A Dutch Internet company on Thursday said it had developed software that could be used to compensate musicians whose songs are swapped online, a move it said could cut out the embattled music industry.
PGR BV, a privately held company has its own new file-sharing service known as The Honest Thief and is helping companies start up services like the popular Kazaa and Morpheus services in the Netherlands, which has emerged as something of a haven for such operations.
“We are the first, but certainly not the last, to eliminate the record companies from the equation,” said Pieter Plass, founder of PGR BV.
Last March, an appeals court in Amsterdam ruled that Kazaa was not liable for any abuse of its software, which is being used by millions of people around the world to swap copyright-protected music, pictures and movies.
Plass says his firm has developed software, to be available in the second quarter of this year, enabling file-sharing providers to capitalize on the unused computing power of their members. That in turn would allow them to raise money to compensate artists for the use of their material, he said.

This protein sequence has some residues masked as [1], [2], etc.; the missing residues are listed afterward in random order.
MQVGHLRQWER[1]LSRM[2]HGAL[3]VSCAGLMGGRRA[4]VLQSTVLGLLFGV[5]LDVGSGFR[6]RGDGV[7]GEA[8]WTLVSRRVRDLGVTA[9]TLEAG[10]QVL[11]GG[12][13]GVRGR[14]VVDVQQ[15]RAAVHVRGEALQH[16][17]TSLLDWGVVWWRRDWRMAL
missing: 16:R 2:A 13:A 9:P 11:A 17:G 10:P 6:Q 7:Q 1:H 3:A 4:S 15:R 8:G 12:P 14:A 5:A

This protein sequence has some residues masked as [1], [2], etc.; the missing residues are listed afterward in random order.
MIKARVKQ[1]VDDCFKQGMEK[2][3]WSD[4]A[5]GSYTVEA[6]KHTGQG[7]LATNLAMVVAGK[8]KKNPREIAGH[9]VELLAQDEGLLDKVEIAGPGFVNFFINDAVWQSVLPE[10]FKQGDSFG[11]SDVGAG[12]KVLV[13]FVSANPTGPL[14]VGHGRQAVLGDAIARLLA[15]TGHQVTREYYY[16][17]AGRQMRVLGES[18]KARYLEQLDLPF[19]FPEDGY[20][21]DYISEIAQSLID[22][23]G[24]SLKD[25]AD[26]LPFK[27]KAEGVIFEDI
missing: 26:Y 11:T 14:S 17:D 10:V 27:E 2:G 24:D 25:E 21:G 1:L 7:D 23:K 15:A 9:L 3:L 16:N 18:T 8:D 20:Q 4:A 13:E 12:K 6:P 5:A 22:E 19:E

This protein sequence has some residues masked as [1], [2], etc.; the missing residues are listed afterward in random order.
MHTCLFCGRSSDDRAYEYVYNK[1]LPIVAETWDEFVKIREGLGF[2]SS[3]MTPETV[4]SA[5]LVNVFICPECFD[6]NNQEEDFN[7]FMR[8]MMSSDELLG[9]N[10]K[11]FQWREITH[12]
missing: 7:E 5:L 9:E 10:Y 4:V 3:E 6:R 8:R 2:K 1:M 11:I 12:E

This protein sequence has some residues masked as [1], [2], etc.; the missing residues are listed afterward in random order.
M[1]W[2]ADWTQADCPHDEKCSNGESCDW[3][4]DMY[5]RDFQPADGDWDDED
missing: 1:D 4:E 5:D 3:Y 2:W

He said the software, known as ThankYou 2.0, enables a peer-to-peer file-sharing client to turn the computers of digital music fans into a node in a network of computers linked through the Internet.
By leasing out the unused processor power on those multiple PCs to research facilities – a technology known as “grid computing” – Plass said the software could generate revenues that would be distributed back to the musicians.
“The record companies are not dead yet, but they’re certainly on life support. And The Honest Thief pulls the plug,” said Plass, who is also chief executive of a construction-management firm in the Dutch city of Arnhem.
Plass said the record industry, which fought a legal battle to shutter Napster and has a lawsuit pending against Kazaa, had been “quite hostile” to his initiative.
Record-label executives believe the Netherlands ruling in favor of Kazaa will eventually be reversed and have said they will press ahead with an effort to enforce their rights world-wide.
“We don’t believe that the Netherlands is a haven for unauthorized peer-to-peer services, and we have every intention of proving it in the courts. It’s hard to see how someone can claim they are making some ‘honest money’ by stealing other peoples’ works,” said Jay Berman, Chairman and chief executive officer of International Federation of the Phonographic Industry.